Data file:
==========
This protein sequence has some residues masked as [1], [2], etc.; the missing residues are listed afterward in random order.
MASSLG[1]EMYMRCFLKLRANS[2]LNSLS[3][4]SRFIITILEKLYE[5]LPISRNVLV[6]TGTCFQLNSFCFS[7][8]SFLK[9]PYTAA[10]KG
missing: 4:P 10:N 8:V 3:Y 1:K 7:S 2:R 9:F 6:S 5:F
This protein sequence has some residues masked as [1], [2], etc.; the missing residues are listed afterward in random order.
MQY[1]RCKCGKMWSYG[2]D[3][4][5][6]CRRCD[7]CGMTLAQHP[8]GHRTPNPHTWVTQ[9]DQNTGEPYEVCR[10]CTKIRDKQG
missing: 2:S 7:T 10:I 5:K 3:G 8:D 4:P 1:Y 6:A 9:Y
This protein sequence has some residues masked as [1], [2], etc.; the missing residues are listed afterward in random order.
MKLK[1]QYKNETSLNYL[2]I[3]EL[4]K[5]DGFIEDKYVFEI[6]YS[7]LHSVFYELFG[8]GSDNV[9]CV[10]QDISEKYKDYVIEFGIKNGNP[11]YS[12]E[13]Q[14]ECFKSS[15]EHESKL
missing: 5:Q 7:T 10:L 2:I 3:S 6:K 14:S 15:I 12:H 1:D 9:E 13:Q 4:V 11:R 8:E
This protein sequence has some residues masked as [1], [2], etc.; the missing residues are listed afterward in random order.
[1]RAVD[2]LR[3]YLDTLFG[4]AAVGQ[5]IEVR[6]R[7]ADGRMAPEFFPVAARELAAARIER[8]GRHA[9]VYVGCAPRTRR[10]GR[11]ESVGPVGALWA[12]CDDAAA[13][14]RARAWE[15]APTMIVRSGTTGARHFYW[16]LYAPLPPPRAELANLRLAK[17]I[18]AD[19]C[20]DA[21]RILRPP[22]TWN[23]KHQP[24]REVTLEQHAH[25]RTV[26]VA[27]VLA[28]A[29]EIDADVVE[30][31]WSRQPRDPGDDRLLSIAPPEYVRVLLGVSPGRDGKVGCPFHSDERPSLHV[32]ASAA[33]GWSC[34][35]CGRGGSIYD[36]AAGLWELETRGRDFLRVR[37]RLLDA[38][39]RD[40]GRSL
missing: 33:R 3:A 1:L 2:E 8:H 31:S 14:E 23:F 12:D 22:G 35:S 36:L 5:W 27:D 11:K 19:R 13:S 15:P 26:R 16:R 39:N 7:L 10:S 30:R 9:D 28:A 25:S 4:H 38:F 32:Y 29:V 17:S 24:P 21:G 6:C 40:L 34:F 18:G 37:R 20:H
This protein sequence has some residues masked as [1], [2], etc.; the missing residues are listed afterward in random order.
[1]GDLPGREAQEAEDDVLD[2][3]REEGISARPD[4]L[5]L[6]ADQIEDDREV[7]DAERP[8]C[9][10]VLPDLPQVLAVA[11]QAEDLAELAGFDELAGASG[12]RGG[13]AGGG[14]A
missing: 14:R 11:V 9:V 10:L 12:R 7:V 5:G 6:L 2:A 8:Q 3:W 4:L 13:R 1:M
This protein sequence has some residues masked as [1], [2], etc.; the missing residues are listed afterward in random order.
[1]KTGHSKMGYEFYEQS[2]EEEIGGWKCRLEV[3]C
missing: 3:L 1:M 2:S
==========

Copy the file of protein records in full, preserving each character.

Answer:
This protein sequence has some residues masked as [1], [2], etc.; the missing residues are listed afterward in random order.
MASSLG[1]EMYMRCFLKLRANS[2]LNSLS[3][4]SRFIITILEKLYE[5]LPISRNVLV[6]TGTCFQLNSFCFS[7][8]SFLK[9]PYTAA[10]KG
missing: 4:P 10:N 8:V 3:Y 1:K 7:S 2:R 9:F 6:S 5:F
This protein sequence has some residues masked as [1], [2], etc.; the missing residues are listed afterward in random order.
MQY[1]RCKCGKMWSYG[2]D[3][4][5][6]CRRCD[7]CGMTLAQHP[8]GHRTPNPHTWVTQ[9]DQNTGEPYEVCR[10]CTKIRDKQG
missing: 2:S 7:T 10:I 5:K 3:G 8:D 4:P 1:Y 6:A 9:Y
This protein sequence has some residues masked as [1], [2], etc.; the missing residues are listed afterward in random order.
MKLK[1]QYKNETSLNYL[2]I[3]EL[4]K[5]DGFIEDKYVFEI[6]YS[7]LHSVFYELFG[8]GSDNV[9]CV[10]QDISEKYKDYVIEFGIKNGNP[11]YS[12]E[13]Q[14]ECFKSS[15]EHESKL
missing: 5:Q 7:T 10:L 2:I 3:S 6:K 14:S 15:I 12:H 1:D 9:E 13:Q 4:V 11:R 8:E
This protein sequence has some residues masked as [1], [2], etc.; the missing residues are listed afterward in random order.
[1]RAVD[2]LR[3]YLDTLFG[4]AAVGQ[5]IEVR[6]R[7]ADGRMAPEFFPVAARELAAARIER[8]GRHA[9]VYVGCAPRTRR[10]GR[11]ESVGPVGALWA[12]CDDAAA[13][14]RARAWE[15]APTMIVRSGTTGARHFYW[16]LYAPLPPPRAELANLRLAK[17]I[18]AD[19]C[20]DA[21]RILRPP[22]TWN[23]KHQP[24]REVTLEQHAH[25]RTV[26]VA[27]VLA[28]A[29]EIDADVVE[30][31]WSRQPRDPGDDRLLSIAPPEYVRVLLGVSPGRDGKVGCPFHSDERPSLHV[32]ASAA[33]GWSC[34][35]CGRGGSIYD[36]AAGLWELETRGRDFLRVR[37]RLLDA[38][39]RD[40]GRSL
missing: 33:R 3:A 1:L 2:E 8:H 31:S 14:E 23:F 12:D 22:G 35:S 36:L 5:W 27:D 11:K 19:R 13:S 15:P 26:R 16:R 39:N 7:L 10:S 30:R 9:D 28:A 25:S 4:H 38:F 32:Y 29:V 17:S 24:P 21:G 6:C 40:L 34:F 18:G 37:R 20:H
This protein sequence has some residues masked as [1], [2], etc.; the missing residues are listed afterward in random order.
[1]GDLPGREAQEAEDDVLD[2][3]REEGISARPD[4]L[5]L[6]ADQIEDDREV[7]DAERP[8]C[9][10]VLPDLPQVLAVA[11]QAEDLAELAGFDELAGASG[12]RGG[13]AGGG[14]A
missing: 14:R 11:V 9:V 10:L 12:R 7:V 5:G 6:L 2:A 8:Q 3:W 4:L 13:R 1:M
This protein sequence has some residues masked as [1], [2], etc.; the missing residues are listed afterward in random order.
[1]KTGHSKMGYEFYEQS[2]EEEIGGWKCRLEV[3]C
missing: 3:L 1:M 2:S